Sunday, June 19, 2011

Is Mobile banking really serving the poor?

I recently noted that Michael Joseph (the father of mPesa) participated in a forum on the topic of banking the unbanked (Read here). Many observers are asking if mobile phones can be used to bring previously unbanked people into the domain of electronic banking. Much is being said about it and it is analysed from different directions, but should we not just ask the simple question: "Is mobile banking really serving the poor?"

It seems that there are overwhelming evidence that it does (and not just in Kenya):
  • In a recent research paper prepared by CGAP, it was found that more than 40% of Easypaisa users in Pakistan live on less than $2.50 a day. (Read here). It was also found that almost have of the users of the service do not have a bank account.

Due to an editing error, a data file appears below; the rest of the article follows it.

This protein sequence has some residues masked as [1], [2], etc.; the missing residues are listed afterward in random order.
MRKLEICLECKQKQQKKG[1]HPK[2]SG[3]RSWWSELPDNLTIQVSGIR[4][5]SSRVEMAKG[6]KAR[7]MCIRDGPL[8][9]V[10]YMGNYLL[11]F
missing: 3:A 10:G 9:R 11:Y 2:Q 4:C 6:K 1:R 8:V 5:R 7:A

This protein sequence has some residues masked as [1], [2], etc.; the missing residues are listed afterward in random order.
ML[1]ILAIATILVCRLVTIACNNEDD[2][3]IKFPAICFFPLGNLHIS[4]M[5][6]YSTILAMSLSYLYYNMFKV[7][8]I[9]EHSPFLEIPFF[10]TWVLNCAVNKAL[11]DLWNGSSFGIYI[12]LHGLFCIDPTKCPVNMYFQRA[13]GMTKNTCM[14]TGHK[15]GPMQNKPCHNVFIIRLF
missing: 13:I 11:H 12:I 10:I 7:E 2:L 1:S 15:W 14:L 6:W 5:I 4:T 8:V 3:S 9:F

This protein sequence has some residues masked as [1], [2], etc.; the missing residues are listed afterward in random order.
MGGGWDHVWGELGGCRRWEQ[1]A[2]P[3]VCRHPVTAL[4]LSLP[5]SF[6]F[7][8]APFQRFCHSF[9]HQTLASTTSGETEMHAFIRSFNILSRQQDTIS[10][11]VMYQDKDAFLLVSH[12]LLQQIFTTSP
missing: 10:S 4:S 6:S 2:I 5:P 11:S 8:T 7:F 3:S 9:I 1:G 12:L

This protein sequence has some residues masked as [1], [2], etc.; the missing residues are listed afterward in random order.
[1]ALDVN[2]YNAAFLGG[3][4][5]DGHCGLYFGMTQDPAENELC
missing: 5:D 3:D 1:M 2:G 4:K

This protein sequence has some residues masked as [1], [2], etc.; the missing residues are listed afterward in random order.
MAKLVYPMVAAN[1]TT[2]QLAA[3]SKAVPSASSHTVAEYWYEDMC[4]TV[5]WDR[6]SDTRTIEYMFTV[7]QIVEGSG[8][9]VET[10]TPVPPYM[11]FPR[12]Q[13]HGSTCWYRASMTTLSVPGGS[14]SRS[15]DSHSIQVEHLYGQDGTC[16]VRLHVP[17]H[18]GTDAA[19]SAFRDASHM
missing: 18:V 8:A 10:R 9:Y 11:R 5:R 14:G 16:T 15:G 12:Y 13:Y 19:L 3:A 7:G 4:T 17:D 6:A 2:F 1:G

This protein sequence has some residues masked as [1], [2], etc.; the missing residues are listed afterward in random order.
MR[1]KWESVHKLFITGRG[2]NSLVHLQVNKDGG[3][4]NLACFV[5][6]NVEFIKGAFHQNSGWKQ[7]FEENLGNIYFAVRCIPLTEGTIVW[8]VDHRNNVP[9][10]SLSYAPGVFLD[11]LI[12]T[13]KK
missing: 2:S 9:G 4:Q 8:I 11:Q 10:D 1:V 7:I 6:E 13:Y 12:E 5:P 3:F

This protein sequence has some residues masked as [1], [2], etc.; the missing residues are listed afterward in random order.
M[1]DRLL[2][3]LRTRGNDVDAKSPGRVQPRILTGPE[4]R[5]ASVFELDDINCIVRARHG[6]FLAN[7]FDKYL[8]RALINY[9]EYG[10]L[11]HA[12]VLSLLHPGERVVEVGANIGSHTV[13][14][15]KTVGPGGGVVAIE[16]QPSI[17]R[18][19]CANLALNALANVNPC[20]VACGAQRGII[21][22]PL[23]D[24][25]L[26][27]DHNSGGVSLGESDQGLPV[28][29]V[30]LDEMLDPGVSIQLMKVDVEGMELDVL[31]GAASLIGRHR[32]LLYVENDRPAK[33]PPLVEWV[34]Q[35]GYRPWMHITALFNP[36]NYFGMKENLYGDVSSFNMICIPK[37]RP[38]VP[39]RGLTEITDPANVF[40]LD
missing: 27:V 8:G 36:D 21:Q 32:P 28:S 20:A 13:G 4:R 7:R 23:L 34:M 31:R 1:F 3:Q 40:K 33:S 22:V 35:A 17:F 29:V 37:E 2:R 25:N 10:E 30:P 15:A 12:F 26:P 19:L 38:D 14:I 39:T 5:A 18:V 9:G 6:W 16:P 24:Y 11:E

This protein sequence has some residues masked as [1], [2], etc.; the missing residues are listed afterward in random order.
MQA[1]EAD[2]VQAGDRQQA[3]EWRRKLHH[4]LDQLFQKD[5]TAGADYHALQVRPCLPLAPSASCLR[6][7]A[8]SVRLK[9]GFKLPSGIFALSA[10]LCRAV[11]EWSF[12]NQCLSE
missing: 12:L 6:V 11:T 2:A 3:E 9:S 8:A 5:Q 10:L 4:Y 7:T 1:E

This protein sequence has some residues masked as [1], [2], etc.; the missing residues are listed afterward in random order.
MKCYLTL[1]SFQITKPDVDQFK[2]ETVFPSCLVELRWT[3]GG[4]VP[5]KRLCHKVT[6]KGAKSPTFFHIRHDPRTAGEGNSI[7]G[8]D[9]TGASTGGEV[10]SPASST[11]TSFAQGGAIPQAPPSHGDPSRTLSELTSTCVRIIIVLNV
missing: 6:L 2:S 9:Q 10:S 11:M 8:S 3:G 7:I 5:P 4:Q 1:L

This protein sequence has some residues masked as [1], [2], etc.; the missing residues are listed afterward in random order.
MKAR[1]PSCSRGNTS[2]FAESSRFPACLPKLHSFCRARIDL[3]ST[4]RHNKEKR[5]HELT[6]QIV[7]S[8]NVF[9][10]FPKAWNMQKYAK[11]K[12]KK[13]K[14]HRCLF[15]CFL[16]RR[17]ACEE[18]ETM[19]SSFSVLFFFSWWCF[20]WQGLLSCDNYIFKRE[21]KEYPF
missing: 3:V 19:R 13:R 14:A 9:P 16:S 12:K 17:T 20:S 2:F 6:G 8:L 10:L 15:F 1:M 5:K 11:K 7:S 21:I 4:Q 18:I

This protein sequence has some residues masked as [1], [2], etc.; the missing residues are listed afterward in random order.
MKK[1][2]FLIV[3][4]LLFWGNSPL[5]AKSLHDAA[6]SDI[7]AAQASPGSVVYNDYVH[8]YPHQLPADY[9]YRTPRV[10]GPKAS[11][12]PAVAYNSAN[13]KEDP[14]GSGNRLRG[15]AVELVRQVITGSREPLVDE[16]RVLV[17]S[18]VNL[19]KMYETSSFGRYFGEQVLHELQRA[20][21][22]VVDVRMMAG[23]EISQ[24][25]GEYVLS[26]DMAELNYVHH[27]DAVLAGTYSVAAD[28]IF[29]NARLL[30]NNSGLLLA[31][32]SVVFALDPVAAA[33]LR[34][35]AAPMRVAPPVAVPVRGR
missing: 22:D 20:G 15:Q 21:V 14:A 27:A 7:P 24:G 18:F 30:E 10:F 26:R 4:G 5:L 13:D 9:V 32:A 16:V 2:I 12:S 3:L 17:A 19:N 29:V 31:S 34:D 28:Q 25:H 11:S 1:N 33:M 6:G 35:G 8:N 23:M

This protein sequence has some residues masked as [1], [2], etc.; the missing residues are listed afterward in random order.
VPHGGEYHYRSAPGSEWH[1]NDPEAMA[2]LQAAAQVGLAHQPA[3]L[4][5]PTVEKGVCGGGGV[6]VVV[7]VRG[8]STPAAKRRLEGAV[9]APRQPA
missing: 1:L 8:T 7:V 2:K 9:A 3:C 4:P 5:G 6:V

• Berg Insight research indicate that about 133 million people benefit from mobile banking services in emerging markets. (Read here). According to this research more than a billion dollars was remitted to mobile banking accounts in 2010.
  • The Boston Consulting Group recently produced a report highlighting the big progress that has been made (Read here). Big growth in the penetration of the unbanked community is projected.
So in summary, we must surely say: "Yes, mobile banking is definitely serving the poor". Much must still be done, but sometimes it is important to just reflect and to realise that we are on the right track.


Mobile Banking said...

I think mobile banking can serve anyone who can use mobile phone, using mobile banking you can solve a lot of aspects of daily life;)))

Anonymous said...

Micheal is not the father of M-PESA, Nick Hughes and Susie lonie are the father and mother